Meanwhile, the “A” team tends to believe that they are already great players, that they don’t need to continue improving their skills – they already made the “best” team, after all. It’s possible to overcome that attitude, of course, but we generally find it easier to challenge players to continue growing as individuals within the context of a balanced team amongst classmates.
We not concerned about wins & losses. Player development is the goal, and it can happen within a game that we lose by ten goals. Likewise, players can make zero progress as players when winning by ten goals.
With that said, we do our best to place our teams with appropriate levels of competition within the CASL structure. This often means playing in the lower divisions as our teams are often matched against older, more physically developed teams due to the grade-level vs birth year formation issue.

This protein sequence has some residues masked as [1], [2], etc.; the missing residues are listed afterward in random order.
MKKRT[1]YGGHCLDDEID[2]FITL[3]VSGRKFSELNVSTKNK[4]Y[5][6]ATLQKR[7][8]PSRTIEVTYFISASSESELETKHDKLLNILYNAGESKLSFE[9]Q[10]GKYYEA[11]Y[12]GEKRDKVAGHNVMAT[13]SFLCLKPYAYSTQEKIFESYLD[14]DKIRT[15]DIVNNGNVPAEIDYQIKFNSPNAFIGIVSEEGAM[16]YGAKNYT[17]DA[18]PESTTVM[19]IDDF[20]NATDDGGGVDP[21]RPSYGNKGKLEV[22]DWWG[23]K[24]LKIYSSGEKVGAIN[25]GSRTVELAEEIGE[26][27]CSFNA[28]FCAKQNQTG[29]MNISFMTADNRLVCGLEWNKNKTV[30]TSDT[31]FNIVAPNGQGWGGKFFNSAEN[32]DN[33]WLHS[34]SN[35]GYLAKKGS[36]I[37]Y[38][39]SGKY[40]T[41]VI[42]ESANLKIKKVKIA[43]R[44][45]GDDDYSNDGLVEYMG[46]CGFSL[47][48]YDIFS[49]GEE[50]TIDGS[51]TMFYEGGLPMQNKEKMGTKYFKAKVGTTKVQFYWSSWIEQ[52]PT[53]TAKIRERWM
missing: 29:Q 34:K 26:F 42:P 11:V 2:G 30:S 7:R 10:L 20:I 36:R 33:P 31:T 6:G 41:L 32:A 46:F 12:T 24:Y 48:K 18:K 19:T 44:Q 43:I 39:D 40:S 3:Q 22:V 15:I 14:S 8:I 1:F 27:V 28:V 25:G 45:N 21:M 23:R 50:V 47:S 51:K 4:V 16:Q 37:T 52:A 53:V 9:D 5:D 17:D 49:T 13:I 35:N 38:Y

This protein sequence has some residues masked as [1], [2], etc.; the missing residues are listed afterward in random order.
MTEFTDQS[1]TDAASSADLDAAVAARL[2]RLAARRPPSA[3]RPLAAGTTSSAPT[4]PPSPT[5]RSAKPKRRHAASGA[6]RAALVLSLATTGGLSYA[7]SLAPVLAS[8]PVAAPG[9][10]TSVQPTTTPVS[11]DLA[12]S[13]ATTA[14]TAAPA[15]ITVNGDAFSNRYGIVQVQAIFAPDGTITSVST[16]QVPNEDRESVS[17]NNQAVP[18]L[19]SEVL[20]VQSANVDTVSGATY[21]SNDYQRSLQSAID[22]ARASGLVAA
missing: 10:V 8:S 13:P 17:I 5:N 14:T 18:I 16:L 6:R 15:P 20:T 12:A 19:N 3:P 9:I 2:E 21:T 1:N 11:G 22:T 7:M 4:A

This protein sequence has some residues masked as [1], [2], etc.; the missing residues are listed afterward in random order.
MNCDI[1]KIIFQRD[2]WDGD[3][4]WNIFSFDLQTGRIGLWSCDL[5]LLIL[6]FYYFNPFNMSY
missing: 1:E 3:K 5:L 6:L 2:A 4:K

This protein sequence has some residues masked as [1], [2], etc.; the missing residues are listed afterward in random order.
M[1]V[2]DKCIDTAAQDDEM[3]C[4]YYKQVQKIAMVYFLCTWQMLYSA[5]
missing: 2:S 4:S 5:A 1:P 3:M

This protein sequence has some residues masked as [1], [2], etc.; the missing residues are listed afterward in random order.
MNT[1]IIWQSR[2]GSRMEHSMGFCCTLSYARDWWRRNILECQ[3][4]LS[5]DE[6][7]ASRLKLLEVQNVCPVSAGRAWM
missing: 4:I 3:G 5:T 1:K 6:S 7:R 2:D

There will always be cases where we didn’t get it right. If teams are running up the score on us, there’s often not much we can do to stop them, but we are firm with our coaches that they are not to let that happen to our competition. We can reduce the number of players on the field, we can put extra restriction on players (i.e., “5 passes before you shoot!”) to help mitigate an unbalanced game. We want to remember what it’s like to be on the other side of that kind of match, and always be respectful to our opponents and the game.
Other Soccer Opportunities
If players want to seek a more competitive team option, we 100% encourage them to go play club soccer (Cap City, Rush, etc.). There are several great options in the Lansing area and we love to see them grow in the game via that route. Keep in mind, too, that our players’ #1 reason for wanting to play is to be with their friends, so some club players actually do both club & community. Club comes first when there’s conflicts, but they would also be eligible to play with their classmates.